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Abstract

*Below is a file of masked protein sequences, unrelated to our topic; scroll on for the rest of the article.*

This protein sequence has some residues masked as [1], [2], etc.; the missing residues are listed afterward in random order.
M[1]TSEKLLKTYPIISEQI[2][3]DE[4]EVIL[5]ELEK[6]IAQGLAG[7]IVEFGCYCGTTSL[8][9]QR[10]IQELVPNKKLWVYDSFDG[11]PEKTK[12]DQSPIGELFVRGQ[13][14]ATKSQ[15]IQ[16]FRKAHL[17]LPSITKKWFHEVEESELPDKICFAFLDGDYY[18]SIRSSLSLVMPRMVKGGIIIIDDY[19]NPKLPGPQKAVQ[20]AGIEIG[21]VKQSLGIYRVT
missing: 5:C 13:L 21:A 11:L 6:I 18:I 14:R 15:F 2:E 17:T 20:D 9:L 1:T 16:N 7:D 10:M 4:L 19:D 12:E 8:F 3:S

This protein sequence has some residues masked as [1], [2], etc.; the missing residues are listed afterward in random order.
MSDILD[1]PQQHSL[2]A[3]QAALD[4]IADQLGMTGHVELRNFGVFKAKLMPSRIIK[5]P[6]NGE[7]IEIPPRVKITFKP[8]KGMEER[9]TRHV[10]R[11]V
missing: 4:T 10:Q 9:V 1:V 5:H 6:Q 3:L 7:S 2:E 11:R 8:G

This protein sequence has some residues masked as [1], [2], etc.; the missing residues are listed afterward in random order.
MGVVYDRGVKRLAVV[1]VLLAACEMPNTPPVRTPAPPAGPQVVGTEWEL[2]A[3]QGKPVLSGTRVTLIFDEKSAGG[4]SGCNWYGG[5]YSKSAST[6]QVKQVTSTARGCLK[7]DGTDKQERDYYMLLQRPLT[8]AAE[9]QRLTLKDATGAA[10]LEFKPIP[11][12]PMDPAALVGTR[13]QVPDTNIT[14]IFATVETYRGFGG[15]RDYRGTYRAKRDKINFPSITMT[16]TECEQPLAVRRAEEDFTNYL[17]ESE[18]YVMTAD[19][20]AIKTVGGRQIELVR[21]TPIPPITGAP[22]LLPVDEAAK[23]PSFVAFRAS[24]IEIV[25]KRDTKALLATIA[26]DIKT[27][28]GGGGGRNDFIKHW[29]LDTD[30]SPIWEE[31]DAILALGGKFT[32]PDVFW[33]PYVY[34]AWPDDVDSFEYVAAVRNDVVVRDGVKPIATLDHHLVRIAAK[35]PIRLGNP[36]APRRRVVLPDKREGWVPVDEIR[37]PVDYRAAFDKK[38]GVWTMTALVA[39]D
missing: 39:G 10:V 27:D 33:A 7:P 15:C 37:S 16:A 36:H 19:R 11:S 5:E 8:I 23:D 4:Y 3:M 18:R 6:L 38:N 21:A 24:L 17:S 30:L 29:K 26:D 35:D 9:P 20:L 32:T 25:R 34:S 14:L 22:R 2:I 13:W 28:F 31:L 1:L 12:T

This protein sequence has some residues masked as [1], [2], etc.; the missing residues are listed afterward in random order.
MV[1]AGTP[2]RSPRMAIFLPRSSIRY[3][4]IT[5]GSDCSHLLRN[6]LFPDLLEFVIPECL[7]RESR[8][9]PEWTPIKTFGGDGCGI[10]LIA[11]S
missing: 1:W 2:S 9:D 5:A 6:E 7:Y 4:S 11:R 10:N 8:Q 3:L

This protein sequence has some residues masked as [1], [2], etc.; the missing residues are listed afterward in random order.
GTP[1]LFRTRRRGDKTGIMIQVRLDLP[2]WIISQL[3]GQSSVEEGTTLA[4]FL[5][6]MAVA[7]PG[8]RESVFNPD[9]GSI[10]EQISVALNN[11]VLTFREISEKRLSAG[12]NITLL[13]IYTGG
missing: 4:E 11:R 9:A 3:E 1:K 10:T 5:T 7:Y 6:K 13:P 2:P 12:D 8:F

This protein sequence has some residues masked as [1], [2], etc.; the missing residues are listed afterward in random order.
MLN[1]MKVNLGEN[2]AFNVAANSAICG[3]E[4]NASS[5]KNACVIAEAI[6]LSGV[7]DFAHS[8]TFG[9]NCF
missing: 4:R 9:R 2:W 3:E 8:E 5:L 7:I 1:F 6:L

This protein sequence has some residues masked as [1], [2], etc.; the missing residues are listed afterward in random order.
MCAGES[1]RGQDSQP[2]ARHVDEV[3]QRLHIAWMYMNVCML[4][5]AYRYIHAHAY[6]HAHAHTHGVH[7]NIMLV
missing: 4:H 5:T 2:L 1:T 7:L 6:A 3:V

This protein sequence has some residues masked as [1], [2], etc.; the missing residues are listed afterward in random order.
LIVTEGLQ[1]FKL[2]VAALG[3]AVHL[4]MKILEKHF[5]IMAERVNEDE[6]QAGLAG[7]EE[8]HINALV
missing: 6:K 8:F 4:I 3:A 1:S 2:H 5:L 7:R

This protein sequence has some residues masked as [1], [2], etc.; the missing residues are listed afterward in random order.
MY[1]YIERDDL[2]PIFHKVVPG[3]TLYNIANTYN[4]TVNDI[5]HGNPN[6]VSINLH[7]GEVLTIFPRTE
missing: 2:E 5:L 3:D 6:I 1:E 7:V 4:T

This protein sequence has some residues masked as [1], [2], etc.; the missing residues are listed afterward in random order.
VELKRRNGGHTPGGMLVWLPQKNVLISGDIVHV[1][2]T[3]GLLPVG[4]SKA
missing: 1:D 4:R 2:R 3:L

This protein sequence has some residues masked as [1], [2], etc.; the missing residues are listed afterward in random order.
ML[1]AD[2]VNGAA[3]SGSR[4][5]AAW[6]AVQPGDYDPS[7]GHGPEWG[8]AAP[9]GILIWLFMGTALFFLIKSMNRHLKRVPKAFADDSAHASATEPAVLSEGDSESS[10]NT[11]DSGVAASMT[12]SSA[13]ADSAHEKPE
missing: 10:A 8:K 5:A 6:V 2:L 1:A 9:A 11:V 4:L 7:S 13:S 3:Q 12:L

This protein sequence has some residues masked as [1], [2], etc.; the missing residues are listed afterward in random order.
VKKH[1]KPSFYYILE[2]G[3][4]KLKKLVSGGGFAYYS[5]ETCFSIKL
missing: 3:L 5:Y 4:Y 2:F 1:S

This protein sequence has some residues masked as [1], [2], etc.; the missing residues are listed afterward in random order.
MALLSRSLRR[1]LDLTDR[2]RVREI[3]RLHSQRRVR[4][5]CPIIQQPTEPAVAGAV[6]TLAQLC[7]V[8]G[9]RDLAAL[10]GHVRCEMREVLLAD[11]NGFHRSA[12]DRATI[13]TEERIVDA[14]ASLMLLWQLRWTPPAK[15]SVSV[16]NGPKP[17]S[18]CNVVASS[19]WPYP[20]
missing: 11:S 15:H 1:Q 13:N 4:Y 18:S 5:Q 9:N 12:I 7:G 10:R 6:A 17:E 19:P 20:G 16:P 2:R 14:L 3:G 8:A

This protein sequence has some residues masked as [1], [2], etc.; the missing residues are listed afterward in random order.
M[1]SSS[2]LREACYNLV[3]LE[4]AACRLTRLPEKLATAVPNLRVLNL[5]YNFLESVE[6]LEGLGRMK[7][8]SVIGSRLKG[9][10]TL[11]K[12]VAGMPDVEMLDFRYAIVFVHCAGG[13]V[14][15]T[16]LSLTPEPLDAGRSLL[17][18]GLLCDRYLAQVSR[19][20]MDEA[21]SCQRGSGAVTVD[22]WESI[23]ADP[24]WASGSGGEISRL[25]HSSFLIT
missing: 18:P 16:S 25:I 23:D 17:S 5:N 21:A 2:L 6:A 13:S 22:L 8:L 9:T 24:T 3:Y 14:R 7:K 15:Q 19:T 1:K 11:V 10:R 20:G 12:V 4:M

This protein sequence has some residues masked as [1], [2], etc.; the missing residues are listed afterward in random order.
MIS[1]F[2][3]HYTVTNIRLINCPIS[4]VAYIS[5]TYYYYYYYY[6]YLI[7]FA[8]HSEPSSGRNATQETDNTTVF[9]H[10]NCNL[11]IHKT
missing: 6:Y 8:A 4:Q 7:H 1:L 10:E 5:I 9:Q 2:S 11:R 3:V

The inherent sequence diversity of the hepatitis C virus (HCV) with the existence of multiple genotypes that differ up to 20% at the amino acid level represents one of the major obstacles for immune control. Accordingly, immune control of a heterologous virus challenge, particularly across genotypes, is difficult to achieve; however, the overall role of genotype-specific sequence differences has not yet been defined at the epitope level. The aim of this study was to determine the role of genotype-specific sequence differences for the CD8+ T cell response against HCV. We analyzed a cohort of anti-HCV–positive injection drug users infected with HCV genotype 1 (n = 17) or genotype 3 (n = 22) or undetectable HCV-RNA (n = 14) with overlapping peptides covering consensus sequences of NS3 from both genotypes. Importantly, the majority of HCV-specific CD8 T cells were specific for one genotype only indicating that sequence differences between genotypes are relevant at the epitope level. Interestingly, T cells active against both genotypes were significantly more frequent in HCV-RNA–negative subjects. Of note, we identified five subjects with undetectable viremia and coexistence of two T cell populations—one for each genotype—suggesting immune control of two different genotypes. Conclusion: We systematically analyzed the degree of cross-genotype reactivity of HCV-specific T cells and have shown that CD8 responses targeting different HCV genotypes can be primed in the same individual and that such responses potentially characterize a subgroup among injection drug users being protected from chronic HCV infection. (HEPATOLOGY 2009.)